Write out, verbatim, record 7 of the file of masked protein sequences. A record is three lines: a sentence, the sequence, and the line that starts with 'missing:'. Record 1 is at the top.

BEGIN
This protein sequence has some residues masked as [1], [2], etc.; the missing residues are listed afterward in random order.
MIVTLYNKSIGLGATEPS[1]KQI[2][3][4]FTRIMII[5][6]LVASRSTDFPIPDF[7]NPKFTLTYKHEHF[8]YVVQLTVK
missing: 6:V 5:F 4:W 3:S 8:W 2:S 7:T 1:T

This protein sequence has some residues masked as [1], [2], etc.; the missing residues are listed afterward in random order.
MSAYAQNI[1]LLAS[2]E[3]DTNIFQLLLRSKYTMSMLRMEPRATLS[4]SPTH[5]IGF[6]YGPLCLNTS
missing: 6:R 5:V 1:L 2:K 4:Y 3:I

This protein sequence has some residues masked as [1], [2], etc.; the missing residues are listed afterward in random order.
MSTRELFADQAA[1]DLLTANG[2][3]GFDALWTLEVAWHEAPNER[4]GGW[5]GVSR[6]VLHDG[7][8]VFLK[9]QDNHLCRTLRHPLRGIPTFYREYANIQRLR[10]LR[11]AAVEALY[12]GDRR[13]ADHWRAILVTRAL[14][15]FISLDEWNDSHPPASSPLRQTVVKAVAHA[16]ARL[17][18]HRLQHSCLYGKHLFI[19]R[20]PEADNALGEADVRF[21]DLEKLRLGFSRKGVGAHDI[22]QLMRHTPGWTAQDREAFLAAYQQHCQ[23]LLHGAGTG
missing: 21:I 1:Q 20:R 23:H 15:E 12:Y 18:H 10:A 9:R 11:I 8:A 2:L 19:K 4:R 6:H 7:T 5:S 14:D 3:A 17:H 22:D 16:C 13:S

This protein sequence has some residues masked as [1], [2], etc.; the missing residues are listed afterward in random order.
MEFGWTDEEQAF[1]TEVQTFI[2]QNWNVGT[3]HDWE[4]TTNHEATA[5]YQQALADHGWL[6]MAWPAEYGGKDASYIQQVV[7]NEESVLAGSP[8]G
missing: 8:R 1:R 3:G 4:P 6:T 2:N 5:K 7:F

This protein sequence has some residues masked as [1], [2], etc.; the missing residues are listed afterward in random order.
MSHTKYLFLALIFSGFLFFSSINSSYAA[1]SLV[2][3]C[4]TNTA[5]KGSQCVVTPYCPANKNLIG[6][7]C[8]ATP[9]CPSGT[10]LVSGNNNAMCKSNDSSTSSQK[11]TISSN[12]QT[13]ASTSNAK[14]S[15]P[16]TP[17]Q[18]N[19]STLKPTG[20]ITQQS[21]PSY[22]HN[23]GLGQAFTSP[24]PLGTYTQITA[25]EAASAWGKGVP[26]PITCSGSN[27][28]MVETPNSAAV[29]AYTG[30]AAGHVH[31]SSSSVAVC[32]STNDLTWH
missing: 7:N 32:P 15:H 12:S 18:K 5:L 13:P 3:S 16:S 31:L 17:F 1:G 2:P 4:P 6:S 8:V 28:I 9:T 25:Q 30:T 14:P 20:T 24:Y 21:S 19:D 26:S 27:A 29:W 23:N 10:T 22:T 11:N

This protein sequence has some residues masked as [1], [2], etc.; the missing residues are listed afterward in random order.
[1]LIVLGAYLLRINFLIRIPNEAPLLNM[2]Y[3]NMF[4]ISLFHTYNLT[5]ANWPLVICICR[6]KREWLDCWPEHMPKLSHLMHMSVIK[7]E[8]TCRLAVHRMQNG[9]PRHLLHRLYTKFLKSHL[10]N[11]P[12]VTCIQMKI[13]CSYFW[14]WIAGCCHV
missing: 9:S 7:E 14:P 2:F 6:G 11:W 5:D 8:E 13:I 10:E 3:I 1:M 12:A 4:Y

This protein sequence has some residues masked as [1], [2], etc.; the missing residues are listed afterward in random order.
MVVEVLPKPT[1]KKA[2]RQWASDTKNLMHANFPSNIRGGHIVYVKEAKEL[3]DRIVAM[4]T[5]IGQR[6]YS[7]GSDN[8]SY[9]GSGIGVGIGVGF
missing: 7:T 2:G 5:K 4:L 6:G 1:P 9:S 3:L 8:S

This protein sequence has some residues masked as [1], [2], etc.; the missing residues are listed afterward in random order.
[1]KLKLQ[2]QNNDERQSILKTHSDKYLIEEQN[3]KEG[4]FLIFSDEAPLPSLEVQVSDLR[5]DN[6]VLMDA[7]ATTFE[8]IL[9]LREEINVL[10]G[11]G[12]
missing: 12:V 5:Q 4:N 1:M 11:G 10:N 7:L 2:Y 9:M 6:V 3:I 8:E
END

This protein sequence has some residues masked as [1], [2], etc.; the missing residues are listed afterward in random order.
MVVEVLPKPT[1]KKA[2]RQWASDTKNLMHANFPSNIRGGHIVYVKEAKEL[3]DRIVAM[4]T[5]IGQR[6]YS[7]GSDN[8]SY[9]GSGIGVGIGVGF
missing: 7:T 2:G 5:K 4:L 6:G 1:P 9:S 3:L 8:S